Gary Paul Nabhan
The landscapes, cultures, and cuisines of deserts in the Middle East and North America have commonalities that have seldom been explored by scientists--and have hardly been celebrated by society at large. Sonoran Desert ecologist Gary Nabhan grew up around Arab grandparents, aunts, uncles, and cousins in a family that has been emigrating ...
Longtime residents of the Sonoran Desert, the Tohono O'odham people have spent centuries living off the landa land that most modern citizens of southern Arizona consider totally inhospitable. Ethnobotanist Gary Nabhan has lived with the Tohono O'odham, long known as the Papagos, observing the delicate balance between these ...
As biological diversity continues to shrink at an alarming rate, the loss of plant species poses a threat seemingly less visible than the loss of animals but in many ways more critical. In this book, one of America's leading ethnobotanists warns about our loss of natural vegetation and plant diversity while providing insights into ...
In recent years, the West has suffered from unprecedented stand-replacing wildfires, and the government has invested more money in preventative forest thinning than ever before. This forest crisis has led to much controversy over the Healthy Forests legislation passed by Congress in 2003. On the Colorado Plateau, it has also spurred ...
Louisiana crawfish, cheatgrass, Russian thistle, Hottentot figs, rats, and sweet fennel. These and dozens of other seemingly benign flora and fauna have become some of the worst culprits in the destruction of ecosystems and native wildlife in the American Southwest and Baja California.
Although widely publicized threats--such as ...
Imagine sending a number of nature writers out into the same unrelenting stretch of Sonoran Desert. Then consider telling them to focus their attention on just one animalOvis canadensis, popularly called the desert bighorn or borrego cimarrónand have them write about it. Have them write from makeshift blinds or from ...
To the untrained eye, a desert is a wasteland that defies civilization; yet the desert has been home to native cultures for centuries and offers sustenance in its surprisingly wide range of plant life.
Gary Paul Nabhan has combed the desert in search of plants forgotten by all but a handful of American Indians and Mexican ...
The array of bottles is impressive, their contents finely tuned to varied tastes. But they all share the same roots in Mesoamerica's natural bounty and human culture.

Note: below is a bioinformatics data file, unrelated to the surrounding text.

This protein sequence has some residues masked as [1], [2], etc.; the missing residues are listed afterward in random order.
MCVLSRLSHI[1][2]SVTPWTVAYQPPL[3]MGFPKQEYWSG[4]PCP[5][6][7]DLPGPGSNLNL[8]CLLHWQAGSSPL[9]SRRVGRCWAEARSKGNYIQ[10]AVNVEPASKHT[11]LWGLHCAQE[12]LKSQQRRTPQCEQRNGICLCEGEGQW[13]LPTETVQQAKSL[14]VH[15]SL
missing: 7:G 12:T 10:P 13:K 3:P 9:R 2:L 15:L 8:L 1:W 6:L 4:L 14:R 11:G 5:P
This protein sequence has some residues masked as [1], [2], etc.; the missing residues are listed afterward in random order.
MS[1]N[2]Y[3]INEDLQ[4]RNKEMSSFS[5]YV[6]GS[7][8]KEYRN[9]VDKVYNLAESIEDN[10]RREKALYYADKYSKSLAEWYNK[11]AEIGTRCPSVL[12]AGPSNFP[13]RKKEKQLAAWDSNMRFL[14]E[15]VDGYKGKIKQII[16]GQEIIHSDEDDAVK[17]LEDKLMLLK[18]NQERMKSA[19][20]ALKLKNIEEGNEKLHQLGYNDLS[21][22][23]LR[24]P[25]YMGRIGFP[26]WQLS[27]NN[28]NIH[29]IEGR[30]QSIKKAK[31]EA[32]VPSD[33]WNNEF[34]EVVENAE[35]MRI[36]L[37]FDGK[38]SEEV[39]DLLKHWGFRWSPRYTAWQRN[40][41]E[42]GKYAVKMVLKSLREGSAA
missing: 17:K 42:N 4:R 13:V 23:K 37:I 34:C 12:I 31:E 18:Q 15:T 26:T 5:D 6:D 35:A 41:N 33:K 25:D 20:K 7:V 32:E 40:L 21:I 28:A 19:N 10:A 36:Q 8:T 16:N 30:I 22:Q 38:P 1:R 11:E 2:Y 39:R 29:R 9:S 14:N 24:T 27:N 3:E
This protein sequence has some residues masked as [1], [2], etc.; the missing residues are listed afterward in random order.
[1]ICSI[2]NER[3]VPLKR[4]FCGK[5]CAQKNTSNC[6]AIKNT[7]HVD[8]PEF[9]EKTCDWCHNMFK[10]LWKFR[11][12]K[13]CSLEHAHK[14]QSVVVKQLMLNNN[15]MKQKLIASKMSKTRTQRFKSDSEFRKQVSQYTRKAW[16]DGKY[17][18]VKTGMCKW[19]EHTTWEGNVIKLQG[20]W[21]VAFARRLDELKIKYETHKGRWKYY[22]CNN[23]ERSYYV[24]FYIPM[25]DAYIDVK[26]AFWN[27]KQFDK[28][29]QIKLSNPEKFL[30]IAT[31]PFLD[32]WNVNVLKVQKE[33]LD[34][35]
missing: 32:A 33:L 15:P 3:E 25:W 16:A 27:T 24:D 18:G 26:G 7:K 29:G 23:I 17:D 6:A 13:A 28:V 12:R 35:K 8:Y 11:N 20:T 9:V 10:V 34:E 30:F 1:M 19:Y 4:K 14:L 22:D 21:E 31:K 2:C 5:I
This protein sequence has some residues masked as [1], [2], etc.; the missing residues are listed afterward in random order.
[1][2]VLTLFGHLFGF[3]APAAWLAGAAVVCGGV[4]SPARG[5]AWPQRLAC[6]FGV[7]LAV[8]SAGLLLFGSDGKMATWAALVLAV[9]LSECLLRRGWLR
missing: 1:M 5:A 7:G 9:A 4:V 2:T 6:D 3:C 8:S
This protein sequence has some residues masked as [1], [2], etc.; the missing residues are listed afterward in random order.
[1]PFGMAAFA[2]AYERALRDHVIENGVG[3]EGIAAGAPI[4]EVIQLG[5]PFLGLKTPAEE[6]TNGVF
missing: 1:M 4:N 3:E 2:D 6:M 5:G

The drink is tequilamore properly, mescal de tequila, the first mescal to be codified and recognized by its geographic origin and the only one known ...
When migrating birds and other creatures move along a path of plant communities in bloom, they follow what has come to be known as a nectar trail. Should any of these plants be eliminated from the sequencewhether through habitat destruction, pests, or even aberrant weatherthe movement of these pollinators may be ...
Imagine sending a number of nature writers out into the same unrelenting stretch of Sonoran Desert. Then consider telling them to focus their attention on just one animalOvis canadensis, popularly called the desert bighorn or borrego cimarrónand have them write about it. Have them write from makeshift blinds or from behind a gun barrel. Have them write while walking across the Cabeza Prieta at night, or while flying over it trying to radio-collar the creatures. Have them write from actual sightings of the animals or simply from their tracks and droppings.
What would result from such an exercise is Counting Sheep, an unusual anthology that demonstrates the range of possibilities in nature writing. While ostensibly a collection of writings about these desert sheep that live along the U.S.-Mexico border, it also represents an attempt to broaden the scope of the natural history essay.
Writers trained in a wide range of disciplines spanning the natural and social sciences here offer a similarly diverse collection of writings, with women's, Hispanic, and Native American views complementing those in a genre long dominated by Anglo men. The four sections of the anthology comprise pre-Anglo-American tradition, examples of early nature writing, varied responses by modern writers to actually counting sheep, and a selection of essays that place bighorns in the context of the larger world.
Counting Sheep celebrates the diversity of cultural responses to this single animal species in its Sonoran Desert habitat and invites readers to change the way in which they view their relationship to wild creatures everywhere. It also shows how nature writers can delight us all by the varied ways in which they practice their craft.
David E. Brown
William T. Hornaday
Gary Paul Nabhan
Harley G. Shaw
Anita Alvarez de Williams
Terry Tempest Williams
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